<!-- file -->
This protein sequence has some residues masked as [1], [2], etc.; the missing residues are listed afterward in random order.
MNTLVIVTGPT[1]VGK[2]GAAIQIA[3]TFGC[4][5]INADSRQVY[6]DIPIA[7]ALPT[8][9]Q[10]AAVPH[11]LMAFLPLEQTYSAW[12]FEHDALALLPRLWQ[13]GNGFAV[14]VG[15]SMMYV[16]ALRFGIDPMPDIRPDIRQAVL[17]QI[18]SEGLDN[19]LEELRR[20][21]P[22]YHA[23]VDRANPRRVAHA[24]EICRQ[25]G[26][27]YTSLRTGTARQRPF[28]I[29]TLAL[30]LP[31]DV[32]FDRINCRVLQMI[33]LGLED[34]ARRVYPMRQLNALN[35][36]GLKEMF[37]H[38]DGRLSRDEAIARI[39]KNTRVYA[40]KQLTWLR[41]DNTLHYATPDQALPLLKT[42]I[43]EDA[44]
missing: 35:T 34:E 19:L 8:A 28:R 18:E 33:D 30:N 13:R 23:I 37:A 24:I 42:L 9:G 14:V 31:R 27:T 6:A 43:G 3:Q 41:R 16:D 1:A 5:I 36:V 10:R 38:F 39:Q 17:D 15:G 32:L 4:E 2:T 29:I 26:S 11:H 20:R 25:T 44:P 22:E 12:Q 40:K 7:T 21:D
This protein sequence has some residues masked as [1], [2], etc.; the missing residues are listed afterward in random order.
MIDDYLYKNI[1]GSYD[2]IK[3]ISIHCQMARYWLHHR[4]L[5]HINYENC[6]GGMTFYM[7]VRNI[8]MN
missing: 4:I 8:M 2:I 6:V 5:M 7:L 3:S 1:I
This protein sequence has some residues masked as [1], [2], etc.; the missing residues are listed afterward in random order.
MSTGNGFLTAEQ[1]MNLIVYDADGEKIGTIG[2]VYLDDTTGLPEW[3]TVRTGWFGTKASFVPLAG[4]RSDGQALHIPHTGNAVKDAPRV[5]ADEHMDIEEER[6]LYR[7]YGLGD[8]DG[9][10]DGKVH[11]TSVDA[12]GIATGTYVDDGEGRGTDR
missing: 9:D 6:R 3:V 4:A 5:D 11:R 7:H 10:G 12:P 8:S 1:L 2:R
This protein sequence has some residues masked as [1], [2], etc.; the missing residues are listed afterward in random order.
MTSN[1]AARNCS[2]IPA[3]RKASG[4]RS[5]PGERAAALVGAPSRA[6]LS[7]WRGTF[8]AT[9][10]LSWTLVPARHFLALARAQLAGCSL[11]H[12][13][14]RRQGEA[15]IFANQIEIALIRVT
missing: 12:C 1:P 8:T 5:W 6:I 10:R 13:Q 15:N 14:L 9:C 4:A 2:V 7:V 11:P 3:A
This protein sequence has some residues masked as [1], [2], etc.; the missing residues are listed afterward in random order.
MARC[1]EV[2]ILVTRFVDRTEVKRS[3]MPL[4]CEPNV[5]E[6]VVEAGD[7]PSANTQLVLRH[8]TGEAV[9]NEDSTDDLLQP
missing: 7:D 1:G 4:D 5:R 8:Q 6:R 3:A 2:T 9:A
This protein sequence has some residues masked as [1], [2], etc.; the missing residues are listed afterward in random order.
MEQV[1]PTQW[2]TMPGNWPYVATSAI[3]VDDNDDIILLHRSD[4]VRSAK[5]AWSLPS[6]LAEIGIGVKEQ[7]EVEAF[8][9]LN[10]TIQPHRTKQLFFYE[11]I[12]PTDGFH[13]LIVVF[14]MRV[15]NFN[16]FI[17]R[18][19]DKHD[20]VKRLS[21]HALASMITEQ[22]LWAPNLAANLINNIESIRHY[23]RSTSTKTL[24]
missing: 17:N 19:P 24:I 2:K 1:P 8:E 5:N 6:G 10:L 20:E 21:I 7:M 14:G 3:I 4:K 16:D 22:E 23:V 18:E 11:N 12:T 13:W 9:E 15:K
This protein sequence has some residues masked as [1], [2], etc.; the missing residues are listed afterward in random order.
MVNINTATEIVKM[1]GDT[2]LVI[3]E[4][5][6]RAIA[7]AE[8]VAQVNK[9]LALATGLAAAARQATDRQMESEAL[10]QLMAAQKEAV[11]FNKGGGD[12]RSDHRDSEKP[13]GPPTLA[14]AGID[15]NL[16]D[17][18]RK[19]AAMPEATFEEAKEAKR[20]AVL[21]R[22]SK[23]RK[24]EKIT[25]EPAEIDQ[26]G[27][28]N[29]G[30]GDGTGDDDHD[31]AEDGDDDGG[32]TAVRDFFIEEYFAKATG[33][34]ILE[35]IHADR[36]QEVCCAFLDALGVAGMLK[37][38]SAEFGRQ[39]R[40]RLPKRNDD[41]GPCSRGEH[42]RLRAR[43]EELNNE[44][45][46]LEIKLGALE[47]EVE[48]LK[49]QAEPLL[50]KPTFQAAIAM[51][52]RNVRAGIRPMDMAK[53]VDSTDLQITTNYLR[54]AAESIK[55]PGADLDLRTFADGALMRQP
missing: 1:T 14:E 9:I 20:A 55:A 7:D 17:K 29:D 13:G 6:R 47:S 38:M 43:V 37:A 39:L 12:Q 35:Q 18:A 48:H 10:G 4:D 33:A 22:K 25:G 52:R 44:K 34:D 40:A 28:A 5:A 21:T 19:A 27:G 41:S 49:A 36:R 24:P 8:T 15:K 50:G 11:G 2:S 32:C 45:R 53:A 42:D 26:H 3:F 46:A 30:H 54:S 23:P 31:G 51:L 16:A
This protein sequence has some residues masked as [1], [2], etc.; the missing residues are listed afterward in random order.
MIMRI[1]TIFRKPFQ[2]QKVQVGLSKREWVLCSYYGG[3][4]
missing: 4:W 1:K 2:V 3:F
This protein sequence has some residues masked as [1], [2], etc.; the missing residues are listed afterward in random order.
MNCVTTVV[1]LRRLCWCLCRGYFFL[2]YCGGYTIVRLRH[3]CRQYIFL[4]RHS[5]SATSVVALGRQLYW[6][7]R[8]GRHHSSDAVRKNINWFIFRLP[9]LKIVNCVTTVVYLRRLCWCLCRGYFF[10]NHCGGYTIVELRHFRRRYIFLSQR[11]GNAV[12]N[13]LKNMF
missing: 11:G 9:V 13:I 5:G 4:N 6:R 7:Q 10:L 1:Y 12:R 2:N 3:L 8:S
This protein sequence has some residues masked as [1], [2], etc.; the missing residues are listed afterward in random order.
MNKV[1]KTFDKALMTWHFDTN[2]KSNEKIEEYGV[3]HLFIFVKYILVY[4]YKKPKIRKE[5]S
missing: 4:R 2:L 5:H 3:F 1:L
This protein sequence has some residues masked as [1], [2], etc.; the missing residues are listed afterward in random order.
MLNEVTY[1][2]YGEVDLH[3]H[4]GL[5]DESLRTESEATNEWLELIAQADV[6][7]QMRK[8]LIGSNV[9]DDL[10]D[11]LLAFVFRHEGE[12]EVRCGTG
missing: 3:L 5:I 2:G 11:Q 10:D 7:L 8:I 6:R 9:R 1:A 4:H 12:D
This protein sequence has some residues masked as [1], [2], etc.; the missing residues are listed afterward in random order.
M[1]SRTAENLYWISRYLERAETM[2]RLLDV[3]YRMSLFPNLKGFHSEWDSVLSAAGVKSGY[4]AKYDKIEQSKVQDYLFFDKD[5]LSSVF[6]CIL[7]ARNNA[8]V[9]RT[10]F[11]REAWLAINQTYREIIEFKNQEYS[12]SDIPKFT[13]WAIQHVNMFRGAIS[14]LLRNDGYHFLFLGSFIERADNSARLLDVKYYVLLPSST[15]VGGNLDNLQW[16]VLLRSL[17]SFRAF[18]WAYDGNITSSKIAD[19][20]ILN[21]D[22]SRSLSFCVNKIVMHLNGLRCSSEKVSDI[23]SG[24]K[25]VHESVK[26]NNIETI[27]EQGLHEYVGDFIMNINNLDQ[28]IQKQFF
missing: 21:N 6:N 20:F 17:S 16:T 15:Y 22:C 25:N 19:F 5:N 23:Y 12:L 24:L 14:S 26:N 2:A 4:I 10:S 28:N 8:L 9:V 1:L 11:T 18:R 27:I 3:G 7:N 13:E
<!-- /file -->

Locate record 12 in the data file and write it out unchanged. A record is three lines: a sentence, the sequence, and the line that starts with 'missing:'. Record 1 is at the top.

This protein sequence has some residues masked as [1], [2], etc.; the missing residues are listed afterward in random order.
M[1]SRTAENLYWISRYLERAETM[2]RLLDV[3]YRMSLFPNLKGFHSEWDSVLSAAGVKSGY[4]AKYDKIEQSKVQDYLFFDKD[5]LSSVF[6]CIL[7]ARNNA[8]V[9]RT[10]F[11]REAWLAINQTYREIIEFKNQEYS[12]SDIPKFT[13]WAIQHVNMFRGAIS[14]LLRNDGYHFLFLGSFIERADNSARLLDVKYYVLLPSST[15]VGGNLDNLQW[16]VLLRSL[17]SFRAF[18]WAYDGNITSSKIAD[19][20]ILN[21]D[22]SRSLSFCVNKIVMHLNGLRCSSEKVSDI[23]SG[24]K[25]VHESVK[26]NNIETI[27]EQGLHEYVGDFIMNINNLDQ[28]IQKQFF
missing: 21:N 6:N 20:F 17:S 16:T 15:Y 22:C 25:N 19:F 5:N 23:Y 12:L 24:L 14:S 26:N 2:A 4:I 10:S 28:N 8:L 9:V 1:L 11:T 18:R 27:I 3:G 7:N 13:E